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10 Reasons Why You Should Vote

Posted June 1, 2020

1. Our veterans fought for our right to survive, to exist, and to vote.

There was a time when we couldn’t vote in democratic elections. Anishnawbeg just didn’t have a say. Our Ogitchidaag, those who served, stepped up to ensure our rights were upheld. They fought for our survival and existence as Anishnaawbe people. Honouring the contribution of our veterans means to exercise the basic rights that they fought for. We thank all the veterans for their important contributions.

2. This is self-determination in action.

There was a time when the government told us we couldn’t vote, followed by a time where they came into our communities and told us exactly how to vote, and limited it so that only certain individuals could vote.

We have been fighting this battle one step at a time.

First our veterans won us the right to be treated as equals and to be able to vote.

Now we are continuing this fight with telling them we will run our own election, our own way. We are not asking for permission. This is self-determination in action.

Atikameksheng Anishnawbek we have a right to govern ourselves. We have a right to determine our own future. We have a right to establish our own laws and our own processes. We have a right to select our leaders our way. This election is the first time we have asserted these rights collectively for generations.

3. Empowering you – Atikameksheng citizens.

In 2015, you ratified the Chi-Naaknigewin, our official constitution. This January, you ratified the Atikameksheng Anishnawbek Election Code. You are now empowered in a way you have never have in the past. Voting is the way you can have your say. To be empowered is to exercise power.

4. This is history.

  • The is the first election using the Atikameksheng Anishnawbek Election Code.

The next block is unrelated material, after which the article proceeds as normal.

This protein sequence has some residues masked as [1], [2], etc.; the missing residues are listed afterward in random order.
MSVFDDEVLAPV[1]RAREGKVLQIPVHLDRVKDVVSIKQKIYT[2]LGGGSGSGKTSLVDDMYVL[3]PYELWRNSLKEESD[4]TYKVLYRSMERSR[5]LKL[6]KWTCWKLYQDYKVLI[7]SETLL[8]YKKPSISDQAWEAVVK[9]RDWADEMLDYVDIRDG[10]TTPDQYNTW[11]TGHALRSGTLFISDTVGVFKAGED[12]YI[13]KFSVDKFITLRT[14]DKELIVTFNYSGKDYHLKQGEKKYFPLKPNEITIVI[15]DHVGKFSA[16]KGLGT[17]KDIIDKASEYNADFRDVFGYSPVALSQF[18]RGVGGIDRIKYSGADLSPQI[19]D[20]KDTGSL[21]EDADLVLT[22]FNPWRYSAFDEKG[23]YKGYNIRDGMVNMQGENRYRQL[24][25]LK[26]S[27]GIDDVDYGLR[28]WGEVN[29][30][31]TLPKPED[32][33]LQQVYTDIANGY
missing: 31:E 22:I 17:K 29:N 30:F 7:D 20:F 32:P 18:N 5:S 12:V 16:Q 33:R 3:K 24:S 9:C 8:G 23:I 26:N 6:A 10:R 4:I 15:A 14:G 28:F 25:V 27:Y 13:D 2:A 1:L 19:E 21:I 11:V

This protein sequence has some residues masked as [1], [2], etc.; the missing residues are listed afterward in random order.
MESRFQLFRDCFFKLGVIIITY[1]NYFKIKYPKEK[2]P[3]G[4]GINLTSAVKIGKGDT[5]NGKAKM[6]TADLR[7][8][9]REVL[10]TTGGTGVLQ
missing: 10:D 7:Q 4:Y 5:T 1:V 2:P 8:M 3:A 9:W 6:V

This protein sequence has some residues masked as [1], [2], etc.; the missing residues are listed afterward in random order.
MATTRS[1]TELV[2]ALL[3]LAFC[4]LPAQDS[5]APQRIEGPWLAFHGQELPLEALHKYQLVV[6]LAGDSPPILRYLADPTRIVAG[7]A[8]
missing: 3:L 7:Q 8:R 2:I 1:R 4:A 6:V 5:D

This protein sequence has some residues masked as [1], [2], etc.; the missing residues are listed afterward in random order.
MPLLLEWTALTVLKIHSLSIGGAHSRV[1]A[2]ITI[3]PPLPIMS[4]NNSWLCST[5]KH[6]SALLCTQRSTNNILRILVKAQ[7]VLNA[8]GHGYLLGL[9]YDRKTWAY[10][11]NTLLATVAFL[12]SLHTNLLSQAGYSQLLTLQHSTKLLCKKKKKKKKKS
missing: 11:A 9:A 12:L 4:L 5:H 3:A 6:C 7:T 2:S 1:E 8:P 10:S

• This is the first election using online, electronic voting.
  • This is a historic time where Atikameksheng citizens can celebrate and say: we choose to have our election, our way.

Be a part of history in the making.

This is a historic time where Atikameksheng citizens can celebrate and say: we choose to have our election, our way.

5. Voting from home is safer than heading to the polling station.

If you are an Elder, have chronic health condition, or are just concerned for your wellness, you can vote from the safety of your own home.

There are two options for an eligible voter to cast a vote from home.

6. Precautions are being taken at the polling station.

AAFN elections officials will make sure the polling station is safe for those who want to cast a ballot on the usual way at the polling station on election day. Some important precautions are taking place.

For example: Admission inside the polling station will be limited to ensure physical distancing. Surfaces including pencils, marking stations and even the ballot box will be disinfected after each use. We’re doing our best to ensure your health and safety on election day.

7. The election count and announcement will be live streamed.

Physical distancing will be a challenge at the election count. Candidates or a representative are welcome to attend and scrutinize the count in-person. All other Atikameksheng citizens can witness the election count live streamed via our Members’ Portal. Visit the Election page or the Membership Portal for more information.

8. First time voters, welcome!

If you’ve recently turned 18, or maybe you haven’t had your first experience as a voter, this is your turn. You are voting for the first time. You are using electronic voting for the first time. You are voting under our own election code process for the first time. That’s a lot of firsts! Welcome.

9. It’s a step towards traditional governance.

The current practice of electing of a Chief and Council was not the historic way of selection our leaders. As Anishnawbek, we made use of the Clan System, our traditional way of selecting our leaders. While this sacred, familial process isn’t a part of the current Atikameksheng Election Code, there is no saying that it cannot be in the future. That is the beauty of having our own process done in our way. The election code can be one step towards traditional governance. Someday in the future, we can restore our traditional way of selecting our leaders.

10. To refuse to vote is to surrender.

It’s been said that declining to vote isn’t a protest, it’s a form of surrender. You are effectively surrendering your voice by surrendering your choice. Be empowered. Be a part of debate. Share your thoughts and ideas via social media. Run for Chief and Council. Get involved. But by all means, vote.

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